Abstract: The purpose of this paper is to illuminate the origins of inter-ethnic hostility, which need to be addressed if the centripetalism institutions are to function properly. Using intention of ethnic voting as an indicator of inter-group discrimination, this paper tests several classic hypotheses adapted from social psychology based on the surveys conducted in 14 urban areas from six sub-Saharan African countries. Results show, among others, that horizontal inequalities, when perceived either advantageously or disadvantageously, actually increase the level of inter-group hostility, but that the malicious effect is context-dependent: a greedy tendency in terms of socio-economic group inequality is limited to non-minorities; minorities who think their own group is superior to others economically do not have stronger hostility towards others compared to those who do not see any socio-economic gap; perceived horizontal inequalities matter chiefly in the countries without any kind of political power mobility; hostility between groups is not associated with perceived horizontal inequalities in countries where experience of power sharing or change of government has convinced people that political change is not impossible.
    Keywords: Horizontal inequalities , Ethnic voting , Centripetalism , Sub-Saharan Arica , Inter-group discrimination
    Date: 2014–03–14
  6. By: Cheng, Zhiming; Smyth, Russell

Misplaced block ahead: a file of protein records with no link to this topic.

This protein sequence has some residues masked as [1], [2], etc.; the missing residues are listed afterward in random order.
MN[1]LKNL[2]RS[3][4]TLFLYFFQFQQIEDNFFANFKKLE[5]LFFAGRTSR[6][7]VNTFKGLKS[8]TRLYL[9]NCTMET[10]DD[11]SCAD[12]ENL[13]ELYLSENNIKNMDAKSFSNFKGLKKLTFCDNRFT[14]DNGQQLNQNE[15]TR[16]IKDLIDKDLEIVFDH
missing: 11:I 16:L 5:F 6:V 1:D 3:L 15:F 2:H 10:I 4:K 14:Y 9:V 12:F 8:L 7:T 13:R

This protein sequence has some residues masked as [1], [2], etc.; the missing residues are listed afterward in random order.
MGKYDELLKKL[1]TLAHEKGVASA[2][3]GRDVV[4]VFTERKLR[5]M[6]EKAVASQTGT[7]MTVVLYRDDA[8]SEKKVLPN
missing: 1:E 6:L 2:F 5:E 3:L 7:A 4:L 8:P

Abstract: Public support for foreign aid in donor countries is highly correlated with how much donor countries are willing to give. There is, perhaps surprisingly, relatively little evidence on the determinants of public support for foreign aid in donor countries. And the evidence that does exist is for donors that are developed democratic countries. In this study we examine the determinants of public support for foreign aid in China. China is a particularly interesting case because it is both a recipient and donor of foreign aid. Thus, one would expect that the public’s perceptions of China’s own development needs would influence its support for China donating to other countries. We find that while political ideology and sense of national identity are the most important determinants of support for foreign aid, several demographic characteristics are also important. We also find that those living in the lower income western provinces and in provinces with higher poverty rates express less support for giving foreign aid. We draw policy implications from the findings for better targeting engagement strategies designed to garner support for foreign aid.
    Keywords: China; public support; foreign aid; donor country
    JEL: D70 F50 P33
    Date: 2014–10–03